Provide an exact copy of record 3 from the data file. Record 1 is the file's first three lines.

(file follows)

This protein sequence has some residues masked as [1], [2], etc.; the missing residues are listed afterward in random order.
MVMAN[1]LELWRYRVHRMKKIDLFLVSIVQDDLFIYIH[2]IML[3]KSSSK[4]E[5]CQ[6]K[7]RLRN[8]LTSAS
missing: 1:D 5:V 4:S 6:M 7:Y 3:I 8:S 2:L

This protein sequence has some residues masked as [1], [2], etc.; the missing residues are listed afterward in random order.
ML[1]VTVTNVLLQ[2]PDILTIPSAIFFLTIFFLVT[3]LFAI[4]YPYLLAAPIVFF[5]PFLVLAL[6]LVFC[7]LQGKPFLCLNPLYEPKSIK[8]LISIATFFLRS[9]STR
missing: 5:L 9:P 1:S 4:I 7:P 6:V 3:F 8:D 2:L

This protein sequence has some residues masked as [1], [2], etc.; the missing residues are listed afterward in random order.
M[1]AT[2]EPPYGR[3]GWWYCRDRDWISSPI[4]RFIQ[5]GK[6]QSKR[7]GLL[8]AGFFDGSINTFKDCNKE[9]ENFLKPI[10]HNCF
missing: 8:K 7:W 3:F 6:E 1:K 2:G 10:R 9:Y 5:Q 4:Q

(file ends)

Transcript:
This protein sequence has some residues masked as [1], [2], etc.; the missing residues are listed afterward in random order.
M[1]AT[2]EPPYGR[3]GWWYCRDRDWISSPI[4]RFIQ[5]GK[6]QSKR[7]GLL[8]AGFFDGSINTFKDCNKE[9]ENFLKPI[10]HNCF
missing: 8:K 7:W 3:F 6:E 1:K 2:G 10:R 9:Y 5:Q 4:Q